By John W. LoftusAssociated PressPublished Feb 09, 2018 09:59:54A home equity investment loan secured for $1 million has led to a $100,000 payday for a Texas woman who says she didn’t know she had a legal obligation to repay the loan after she had been evicted from her home.
Carla Ewing, a registered sex offender from Texas, applied for the loan from the Houston office of Wells Fargo last year.
It was approved by a federal court in Houston and transferred to Wells Fargo in December, she said.
She applied again last month, and on Monday received a letter from Wells Fargo promising to repay $100.8 million in the next 30 days, according to documents filed with the U.S. Department of Housing and Urban Development.
The loan comes with a 30-year repayment period.
Ewing said she has been evading the debt for years.
She said she had to pay off her mortgage in order to get out of her home and pay for her two children’s college education.
The money she received will go to paying for her children’s education and getting her an apartment.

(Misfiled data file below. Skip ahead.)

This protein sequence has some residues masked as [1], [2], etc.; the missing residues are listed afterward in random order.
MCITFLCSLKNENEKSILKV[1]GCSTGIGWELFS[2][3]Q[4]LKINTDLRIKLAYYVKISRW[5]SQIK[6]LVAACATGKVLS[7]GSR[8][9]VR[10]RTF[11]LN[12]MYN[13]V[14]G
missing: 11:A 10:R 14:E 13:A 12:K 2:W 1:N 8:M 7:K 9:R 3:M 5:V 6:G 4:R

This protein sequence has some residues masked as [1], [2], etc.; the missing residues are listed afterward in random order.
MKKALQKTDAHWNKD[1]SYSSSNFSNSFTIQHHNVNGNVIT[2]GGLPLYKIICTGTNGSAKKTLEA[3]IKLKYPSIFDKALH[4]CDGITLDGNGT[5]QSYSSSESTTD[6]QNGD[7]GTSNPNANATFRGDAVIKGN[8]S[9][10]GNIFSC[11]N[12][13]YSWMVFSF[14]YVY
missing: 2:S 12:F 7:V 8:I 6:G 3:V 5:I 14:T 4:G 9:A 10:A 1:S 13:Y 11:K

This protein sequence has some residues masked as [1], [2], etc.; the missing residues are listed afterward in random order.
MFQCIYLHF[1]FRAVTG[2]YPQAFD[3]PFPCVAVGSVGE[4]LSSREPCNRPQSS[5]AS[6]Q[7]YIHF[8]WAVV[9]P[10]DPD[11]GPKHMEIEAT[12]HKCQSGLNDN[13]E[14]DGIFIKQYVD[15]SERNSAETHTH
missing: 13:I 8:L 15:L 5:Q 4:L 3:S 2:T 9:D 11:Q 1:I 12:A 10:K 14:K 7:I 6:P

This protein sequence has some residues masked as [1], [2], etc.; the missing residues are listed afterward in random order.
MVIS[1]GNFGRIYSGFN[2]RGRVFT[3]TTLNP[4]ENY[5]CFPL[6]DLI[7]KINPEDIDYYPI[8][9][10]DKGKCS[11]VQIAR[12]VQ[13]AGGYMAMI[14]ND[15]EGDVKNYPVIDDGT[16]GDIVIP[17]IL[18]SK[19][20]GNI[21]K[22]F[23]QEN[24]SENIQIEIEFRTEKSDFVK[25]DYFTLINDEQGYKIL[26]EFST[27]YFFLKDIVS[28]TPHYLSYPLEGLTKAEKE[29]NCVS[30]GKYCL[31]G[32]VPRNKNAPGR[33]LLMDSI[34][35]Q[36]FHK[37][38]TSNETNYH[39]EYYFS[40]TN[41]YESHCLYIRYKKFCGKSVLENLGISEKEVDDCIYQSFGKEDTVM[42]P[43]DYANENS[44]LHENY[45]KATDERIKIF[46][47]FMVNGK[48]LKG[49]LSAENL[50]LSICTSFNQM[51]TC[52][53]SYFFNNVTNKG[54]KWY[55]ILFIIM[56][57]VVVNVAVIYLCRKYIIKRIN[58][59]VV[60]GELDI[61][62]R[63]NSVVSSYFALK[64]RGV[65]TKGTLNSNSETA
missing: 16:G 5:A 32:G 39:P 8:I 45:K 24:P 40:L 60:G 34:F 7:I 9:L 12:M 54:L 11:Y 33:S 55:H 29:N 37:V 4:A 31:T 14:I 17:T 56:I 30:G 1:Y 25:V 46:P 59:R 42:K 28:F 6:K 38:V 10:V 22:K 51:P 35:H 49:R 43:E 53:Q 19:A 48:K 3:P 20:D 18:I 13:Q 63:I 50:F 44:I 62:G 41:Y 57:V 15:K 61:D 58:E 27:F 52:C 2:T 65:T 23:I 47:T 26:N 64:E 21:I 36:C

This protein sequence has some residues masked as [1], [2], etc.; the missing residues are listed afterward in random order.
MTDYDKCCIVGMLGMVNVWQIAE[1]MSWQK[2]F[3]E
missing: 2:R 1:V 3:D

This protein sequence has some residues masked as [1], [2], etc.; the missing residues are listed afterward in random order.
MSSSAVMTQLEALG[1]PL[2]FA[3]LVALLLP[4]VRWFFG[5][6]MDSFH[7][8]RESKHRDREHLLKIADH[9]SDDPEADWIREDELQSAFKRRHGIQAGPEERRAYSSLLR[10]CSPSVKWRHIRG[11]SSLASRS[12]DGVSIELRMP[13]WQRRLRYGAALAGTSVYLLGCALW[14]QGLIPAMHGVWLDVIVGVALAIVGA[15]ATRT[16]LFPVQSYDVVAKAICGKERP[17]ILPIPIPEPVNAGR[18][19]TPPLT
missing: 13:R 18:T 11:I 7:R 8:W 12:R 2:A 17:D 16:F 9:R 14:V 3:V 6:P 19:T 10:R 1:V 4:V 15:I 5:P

The loan is contingent upon her having her sex offender registry expunged.
Ewing said the money is not a debt to anyone, including her.
She’s not paying the interest on the loan and is saving the money for a down payment for a new home.
Wells Fargo declined to comment.
Her attorney, Scott Wigdor, said it’s a simple matter of fairness and equity.
“This is a legal loan that was secured by her life savings, and that was guaranteed,” he said.
“That’s the way that she was treated.”
Wigdor said the loan will help ease the financial strain on Ewing’s family.
“This loan was not a bailout for her family, it was a loan that could have gone into the account for other family members and friends, and it was used as a tool to get her out of a bad situation,” he wrote in a news release.
“The money will be used to help finance her childrens college education and for paying her rent.
She has no interest in the bank and will be spending this money on the kids and her children,” he added.
Ewings has been convicted of sexual assault of a child, unlawful sexual intercourse with a child and possession of child pornography.
The woman was charged with violating a Texas law against stalking by stalking and was sentenced to 20 years in prison.
The Texas Department of Financial Institutions declined to release the name of the bank.
Wells has not responded to an email from NBC News seeking comment.
Ewen said she’s grateful to Wells for giving her the loan, but she also wants to make sure she doesn’t fall behind on her payments.
She and her two kids have taken out loans for college, and they plan to take out another for a future child, she told the AP.